On the face of things, Hanna Kielczewska would seem to have one of the most difficult, if not downright frustrating jobs onboard the Statendam. Everyone knows that working in customer relations is a big challenge, but it’s one that Hanna seems to thrive on.
“A lot of people think my job involves handling a never-ending stream of complaints all day, but that couldn’t be farther from the truth. Actually, only about 50% of the guests I deal have issues that need to be resolved; the rest simply have questions or need information that will help them better enjoy their cruise.”
Hanna says that she loves her job mainly because it never gets boring. “It’s something new and interesting everyday,” she told me. “I love having my finger on the pulse of everything that’s happening around the ship. There’s very little that doesn’t go through my office, and I just love being in the loop. The job never gets boring because every single day onboard is different.”
As guest relations manager, Hanna is in charge of the front desk operations, as well as those of the concierges in the Neptune Lounge. “I empower my people to handle just about any situation that could come up, but I always encourage them to send passengers to me if they feel they can’t handle them. I just love resolving problems, and no matter how difficult a passenger may seem to be, I usually can calm them down and get to the root of any issue that’s upsetting them.” And it’s her upbeat, cheerful attitude that is the key. She’s also not afraid to delegate. “I don’t set foot in the Neptune Lounge that very often,” she told me. “The concierges up there know their jobs and they don’t need me telling them what to do. They are the ones most familiar with the needs of their Suite guests, so I only get involved if they have something they ask for my help on.” “I believe that people will only take full ownership of their jobs if you give them your full trust and guidance. This helps them to develop confidence in their ability to do their jobs because they know you have confidence in them and their abilities.”
Hanna says that her secret to resolving problems is to carefully listen to the guest to find out what is wrong and what it will take to make it right. “There is no such thing as a chronic complainer or even a ‘difficult’ guest,” Hanna explained. “There is just a guest who has a problem that I am here to resolve. That’s my job. So, I deal with them from a foundation of sincerity and honesty in order to do that. I let them know that I am on their side, and I deal with them one on one, person to person. I want them to know that I am not ‘the cruise line’ against them, but rather someone who genuinely wants to resolve any issue that may be standing in the way of them having a great cruise. I also try to get out from behind the desk,” Hanna added, “I don’t even want that desk separating me from the guest, and I encourage my people to do the same thing. It makes interacting with guests far more enjoyable.”
Hanna is probably so passionate about her job because she honestly enjoys it. “I really like dealing with people,” she told me. “It’s all a matter of reading guest emotions, and then dealing with them from a similar viewpoint. I take the same tact when dealing with the people who work for me as well.”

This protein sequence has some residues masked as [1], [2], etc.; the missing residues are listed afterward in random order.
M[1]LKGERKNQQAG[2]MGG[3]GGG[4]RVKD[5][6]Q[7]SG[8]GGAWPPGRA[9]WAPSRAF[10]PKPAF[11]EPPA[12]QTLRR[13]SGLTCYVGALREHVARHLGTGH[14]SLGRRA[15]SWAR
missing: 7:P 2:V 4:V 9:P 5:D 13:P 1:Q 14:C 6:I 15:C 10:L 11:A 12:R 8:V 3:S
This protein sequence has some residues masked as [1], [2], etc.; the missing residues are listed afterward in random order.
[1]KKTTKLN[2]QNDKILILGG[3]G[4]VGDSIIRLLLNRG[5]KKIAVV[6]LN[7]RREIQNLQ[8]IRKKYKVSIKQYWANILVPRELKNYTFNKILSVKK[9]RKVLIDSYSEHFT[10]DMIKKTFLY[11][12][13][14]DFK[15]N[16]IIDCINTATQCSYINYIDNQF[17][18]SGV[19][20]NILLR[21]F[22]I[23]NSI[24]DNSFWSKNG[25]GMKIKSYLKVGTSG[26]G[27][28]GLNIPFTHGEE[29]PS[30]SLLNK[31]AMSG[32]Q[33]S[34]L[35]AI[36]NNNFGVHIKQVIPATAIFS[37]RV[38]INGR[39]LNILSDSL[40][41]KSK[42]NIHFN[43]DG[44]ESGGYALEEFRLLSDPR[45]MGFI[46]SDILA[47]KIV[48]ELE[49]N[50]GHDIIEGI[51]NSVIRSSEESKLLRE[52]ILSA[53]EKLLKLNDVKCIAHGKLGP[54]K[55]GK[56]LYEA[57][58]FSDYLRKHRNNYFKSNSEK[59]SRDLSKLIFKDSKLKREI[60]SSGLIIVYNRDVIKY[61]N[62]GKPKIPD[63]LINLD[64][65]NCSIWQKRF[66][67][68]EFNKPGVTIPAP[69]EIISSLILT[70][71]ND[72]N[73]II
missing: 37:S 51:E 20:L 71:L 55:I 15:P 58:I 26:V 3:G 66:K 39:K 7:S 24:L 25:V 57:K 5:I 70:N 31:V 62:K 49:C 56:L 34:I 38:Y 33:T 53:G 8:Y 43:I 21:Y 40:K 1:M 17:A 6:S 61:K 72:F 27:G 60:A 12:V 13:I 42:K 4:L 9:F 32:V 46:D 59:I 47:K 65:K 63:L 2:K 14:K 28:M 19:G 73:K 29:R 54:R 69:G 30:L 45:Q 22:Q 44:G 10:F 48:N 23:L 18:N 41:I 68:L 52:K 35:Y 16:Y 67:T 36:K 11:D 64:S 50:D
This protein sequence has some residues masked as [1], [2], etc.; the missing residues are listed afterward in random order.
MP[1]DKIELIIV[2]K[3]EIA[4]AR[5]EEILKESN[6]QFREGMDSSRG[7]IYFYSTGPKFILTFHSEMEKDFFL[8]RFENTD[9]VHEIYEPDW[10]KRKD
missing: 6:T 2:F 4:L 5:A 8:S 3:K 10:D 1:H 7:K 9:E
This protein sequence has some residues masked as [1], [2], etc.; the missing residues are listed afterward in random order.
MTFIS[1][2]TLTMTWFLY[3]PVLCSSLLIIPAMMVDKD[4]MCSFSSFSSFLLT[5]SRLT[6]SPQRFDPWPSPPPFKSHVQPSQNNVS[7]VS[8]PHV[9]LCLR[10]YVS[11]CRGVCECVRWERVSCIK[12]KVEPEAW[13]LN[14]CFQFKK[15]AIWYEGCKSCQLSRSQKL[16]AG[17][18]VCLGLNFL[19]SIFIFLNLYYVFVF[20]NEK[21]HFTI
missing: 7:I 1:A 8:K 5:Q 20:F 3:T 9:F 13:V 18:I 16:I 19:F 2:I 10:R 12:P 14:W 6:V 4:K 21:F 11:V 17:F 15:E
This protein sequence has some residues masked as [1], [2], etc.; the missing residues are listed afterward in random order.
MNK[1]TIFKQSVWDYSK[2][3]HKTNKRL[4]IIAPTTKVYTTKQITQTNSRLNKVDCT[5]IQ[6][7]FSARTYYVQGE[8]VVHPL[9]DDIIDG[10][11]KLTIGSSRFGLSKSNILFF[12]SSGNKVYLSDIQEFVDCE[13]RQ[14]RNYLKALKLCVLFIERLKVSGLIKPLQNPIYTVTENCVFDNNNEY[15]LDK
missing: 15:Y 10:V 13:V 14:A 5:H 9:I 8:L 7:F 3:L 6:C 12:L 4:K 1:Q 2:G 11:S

Holland America employs an exclusively Filipino front desk staff, though supervisors and management staff are European. Hanna got her start in guest relations working for Celebrity Cruises on their front desk. She then served as a concierge onboard that line for two contracts. After a short stint back on land, she began her career with Holland America Line, as a Guest Relations Supervisor onboard both the Westerdam and the Oosterdam. After three full contracts on the Vista Class ships, she was promoted to Guest Relations Manager onboard the Rotterdam, before moving to the Zaandam, and after that to the Statendam this past September. “I started on the biggest ships in the fleet,” she explained, “but moved on down to progressively smaller ones as quickly as I could. I always was interested in working on small ships where I can get to know our guests, as well as my co-workers, a bit better.”
“The front desk is staffed 24 hours a day, 7 days a week,” Hanna told me. “Everyone works an eight hour+ shift, split with a break of several hours in the middle.” Hanna works similar type hours, which she seems to enjoy. “Of course, my hours are not rigidly held to eight hours a day. Some days I may work eleven hours, while on others I may work only seven. It all depends on how busy we are and whether we are in port or at sea.”
Hanna says that longer sailings, such as this one, are far more challenging for her. On longer cruises, we have the same guests onboard day after day. Of course, we handle any issues as they come up, but generally things smooth out over time, however, mind you; the same people always might appear again at the very end of the cruise, so you have to remember names, faces and stories up to the very last minute! The shorter cruises, with guests changing every seven or so days, can get a bit more hectic with a constant flow of challenges. Keeps things hopping, which is just the way I like it.”